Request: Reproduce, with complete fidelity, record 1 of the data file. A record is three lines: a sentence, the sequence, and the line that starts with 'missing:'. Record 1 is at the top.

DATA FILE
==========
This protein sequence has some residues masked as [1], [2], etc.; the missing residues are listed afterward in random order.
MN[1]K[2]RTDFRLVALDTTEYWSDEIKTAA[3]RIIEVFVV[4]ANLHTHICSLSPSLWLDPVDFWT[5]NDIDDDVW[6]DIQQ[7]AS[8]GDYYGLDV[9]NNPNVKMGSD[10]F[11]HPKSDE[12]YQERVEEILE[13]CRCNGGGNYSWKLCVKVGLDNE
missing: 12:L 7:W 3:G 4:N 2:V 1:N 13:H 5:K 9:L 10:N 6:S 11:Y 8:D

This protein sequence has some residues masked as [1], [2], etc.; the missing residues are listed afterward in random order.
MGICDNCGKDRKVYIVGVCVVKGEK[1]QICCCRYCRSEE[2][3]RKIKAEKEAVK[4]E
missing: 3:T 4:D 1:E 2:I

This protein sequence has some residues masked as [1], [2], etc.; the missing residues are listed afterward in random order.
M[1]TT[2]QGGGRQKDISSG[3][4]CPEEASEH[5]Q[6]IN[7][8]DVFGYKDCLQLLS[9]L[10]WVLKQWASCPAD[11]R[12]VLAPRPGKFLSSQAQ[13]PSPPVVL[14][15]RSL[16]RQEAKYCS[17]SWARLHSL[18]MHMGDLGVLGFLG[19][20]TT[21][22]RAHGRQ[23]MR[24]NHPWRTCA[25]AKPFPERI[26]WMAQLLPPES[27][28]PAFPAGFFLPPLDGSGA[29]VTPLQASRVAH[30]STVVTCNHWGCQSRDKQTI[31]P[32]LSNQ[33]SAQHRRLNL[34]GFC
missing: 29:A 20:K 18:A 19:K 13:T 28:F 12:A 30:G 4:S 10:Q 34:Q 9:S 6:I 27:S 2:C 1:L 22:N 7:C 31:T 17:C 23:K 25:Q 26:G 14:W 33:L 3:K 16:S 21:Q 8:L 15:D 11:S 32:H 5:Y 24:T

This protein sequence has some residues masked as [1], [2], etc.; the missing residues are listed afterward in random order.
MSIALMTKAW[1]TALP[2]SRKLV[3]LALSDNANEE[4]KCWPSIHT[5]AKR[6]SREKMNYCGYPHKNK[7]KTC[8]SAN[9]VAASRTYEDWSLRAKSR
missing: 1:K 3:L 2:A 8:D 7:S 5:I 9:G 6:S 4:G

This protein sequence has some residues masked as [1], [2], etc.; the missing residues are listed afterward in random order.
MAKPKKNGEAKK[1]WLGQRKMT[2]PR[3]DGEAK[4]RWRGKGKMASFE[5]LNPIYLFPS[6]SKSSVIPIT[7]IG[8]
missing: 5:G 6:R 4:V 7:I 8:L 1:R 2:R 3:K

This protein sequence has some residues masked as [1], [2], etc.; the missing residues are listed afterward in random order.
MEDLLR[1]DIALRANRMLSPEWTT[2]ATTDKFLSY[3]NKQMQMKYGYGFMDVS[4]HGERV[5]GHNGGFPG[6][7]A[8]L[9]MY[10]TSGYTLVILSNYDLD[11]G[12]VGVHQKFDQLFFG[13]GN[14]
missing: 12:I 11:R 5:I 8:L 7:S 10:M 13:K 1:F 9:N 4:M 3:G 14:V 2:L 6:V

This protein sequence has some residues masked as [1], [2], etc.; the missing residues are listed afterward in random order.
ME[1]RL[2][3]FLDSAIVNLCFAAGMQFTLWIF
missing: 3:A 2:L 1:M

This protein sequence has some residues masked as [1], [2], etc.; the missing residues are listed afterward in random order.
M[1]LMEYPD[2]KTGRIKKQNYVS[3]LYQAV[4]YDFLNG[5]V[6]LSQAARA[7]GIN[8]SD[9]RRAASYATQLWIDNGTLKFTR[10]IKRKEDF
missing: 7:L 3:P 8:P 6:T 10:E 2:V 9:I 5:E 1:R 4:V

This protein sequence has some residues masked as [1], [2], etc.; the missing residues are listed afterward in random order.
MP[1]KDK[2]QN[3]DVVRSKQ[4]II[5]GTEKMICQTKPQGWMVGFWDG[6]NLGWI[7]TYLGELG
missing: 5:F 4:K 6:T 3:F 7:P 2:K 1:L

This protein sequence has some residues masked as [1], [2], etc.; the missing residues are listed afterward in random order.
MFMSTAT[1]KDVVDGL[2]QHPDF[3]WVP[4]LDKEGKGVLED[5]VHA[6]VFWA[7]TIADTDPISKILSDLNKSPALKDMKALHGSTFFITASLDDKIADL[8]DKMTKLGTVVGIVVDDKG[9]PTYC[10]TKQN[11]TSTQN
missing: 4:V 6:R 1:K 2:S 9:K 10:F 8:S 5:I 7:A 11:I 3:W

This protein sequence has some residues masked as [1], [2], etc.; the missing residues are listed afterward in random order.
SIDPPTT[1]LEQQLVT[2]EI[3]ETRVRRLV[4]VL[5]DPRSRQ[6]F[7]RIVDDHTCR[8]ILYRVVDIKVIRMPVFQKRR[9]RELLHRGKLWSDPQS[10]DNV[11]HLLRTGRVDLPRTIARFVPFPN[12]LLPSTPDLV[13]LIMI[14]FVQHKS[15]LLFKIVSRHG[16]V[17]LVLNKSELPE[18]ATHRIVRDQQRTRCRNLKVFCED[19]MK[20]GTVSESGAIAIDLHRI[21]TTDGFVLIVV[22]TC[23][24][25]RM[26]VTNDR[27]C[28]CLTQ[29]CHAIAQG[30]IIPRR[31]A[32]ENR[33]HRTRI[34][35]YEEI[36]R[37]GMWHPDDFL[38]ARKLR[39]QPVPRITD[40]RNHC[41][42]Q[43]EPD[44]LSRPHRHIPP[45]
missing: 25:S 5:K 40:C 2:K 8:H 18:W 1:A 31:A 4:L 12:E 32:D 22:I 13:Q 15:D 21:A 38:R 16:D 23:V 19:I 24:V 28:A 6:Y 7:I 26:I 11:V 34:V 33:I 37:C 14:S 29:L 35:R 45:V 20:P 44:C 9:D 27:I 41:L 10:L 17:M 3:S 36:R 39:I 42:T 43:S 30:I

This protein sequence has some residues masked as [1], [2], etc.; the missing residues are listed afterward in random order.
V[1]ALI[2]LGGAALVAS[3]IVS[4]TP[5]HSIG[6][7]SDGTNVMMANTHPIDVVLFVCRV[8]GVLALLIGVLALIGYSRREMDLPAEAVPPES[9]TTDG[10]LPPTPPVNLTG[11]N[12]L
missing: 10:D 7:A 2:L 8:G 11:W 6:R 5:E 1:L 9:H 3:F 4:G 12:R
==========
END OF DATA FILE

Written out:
This protein sequence has some residues masked as [1], [2], etc.; the missing residues are listed afterward in random order.
MN[1]K[2]RTDFRLVALDTTEYWSDEIKTAA[3]RIIEVFVV[4]ANLHTHICSLSPSLWLDPVDFWT[5]NDIDDDVW[6]DIQQ[7]AS[8]GDYYGLDV[9]NNPNVKMGSD[10]F[11]HPKSDE[12]YQERVEEILE[13]CRCNGGGNYSWKLCVKVGLDNE
missing: 12:L 7:W 3:G 4:N 2:V 1:N 13:H 5:K 9:L 10:N 6:S 11:Y 8:D